2018 season: 6-7, 4-4 in the ACC (T-5th in the Coastal Division)
Head coach: Justin Fuente (4th season)
On all accounts, the Hokies would rather forget 2018 ever happened. Although coaching magic from Fuente and the emergence of Ryan Willis under center dragged Virginia Tech to its 26th straight bowl appearance, the early goings of last season saw the Commonwealth powerhouse nearly go up in flames. From an embarrassing loss to Old Dominion to countless player dismissals, gruesome season ending injuries and four straight losses in November, there was legitimate doubt that a perennial Coastal Division contender wouldn't even make a postseason appearance.
Luckily for the Hokies, their season turned on a dime at the last possible moment.
Willis put together a 199-yard performance against Virginia, giving Virginia Tech the jolt it needed to earn a last-second touchdown in the fourth quarter to send the game to overtime, avoiding a near-spectacular collapse against its in-state rival. Although Willis' quiet development throughout the season wasn't enough to give the Hokies a bowl win, the growth of the walk-on transfer from Kansas sets the table for what could be a season of redemption for Virginia Tech.
Completing 213 of 364 passes and averaging 3.1 yards per carry last season, Willis is a versatile field general with a solid enough arm to keep the Hokies' offense moving when its anemic ground game began to stall out. Although the now-redshirt senior made his own share of misplays at key moments, another year of development offers Willis the chance to prove himself as a decision maker. With junior tight end Dalton Keene and redshirt junior wide receiver Damon Hazelton returning to drive Virginia Tech's passing attack—the very same offense that torched Duke with 332 yards through the air last year—expect the Hokies offense to be explosive as ever this coming season.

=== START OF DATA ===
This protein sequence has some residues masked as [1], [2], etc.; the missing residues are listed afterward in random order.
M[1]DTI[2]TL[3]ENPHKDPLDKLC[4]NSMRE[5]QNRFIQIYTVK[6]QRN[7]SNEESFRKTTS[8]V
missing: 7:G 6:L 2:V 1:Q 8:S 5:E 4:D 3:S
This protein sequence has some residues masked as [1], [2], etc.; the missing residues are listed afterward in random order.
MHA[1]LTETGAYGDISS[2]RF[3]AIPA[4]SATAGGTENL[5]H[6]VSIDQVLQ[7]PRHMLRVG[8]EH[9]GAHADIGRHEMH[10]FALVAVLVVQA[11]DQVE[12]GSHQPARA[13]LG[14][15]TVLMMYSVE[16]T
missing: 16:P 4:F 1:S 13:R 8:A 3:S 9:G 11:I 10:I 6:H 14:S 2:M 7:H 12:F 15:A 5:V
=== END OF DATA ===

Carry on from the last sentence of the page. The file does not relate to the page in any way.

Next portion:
Although Virginia Tech should rest easy with Willis holding the keys to the offense, the Hokies still have major shortcomings in its ground game on both sides of the ball that must be addressed.
Time and again last season, Virginia Tech's opponents abused the Hokies' inability to contain strong running backs. Virginia Tech allowed an abysmal 210.3 yards per game on the ground, thanks in large part to very little corner and defensive tackle depth. Conversely, individual Hokie running backs only broke 100 yards twice last season, leading to an offense that was marred with inconsistency. Virginia Tech will look to get a spark in its ground game from Jalen Holston and Deshawn McClease, as well as true freshman Keshawn King.
After a stellar start to his career leading the Hokies, Fuente suffered arguably the first black mark on his record last season. Only time will tell if he can right the ship and return Virginia Tech to its throne as a perennial ACC contender.
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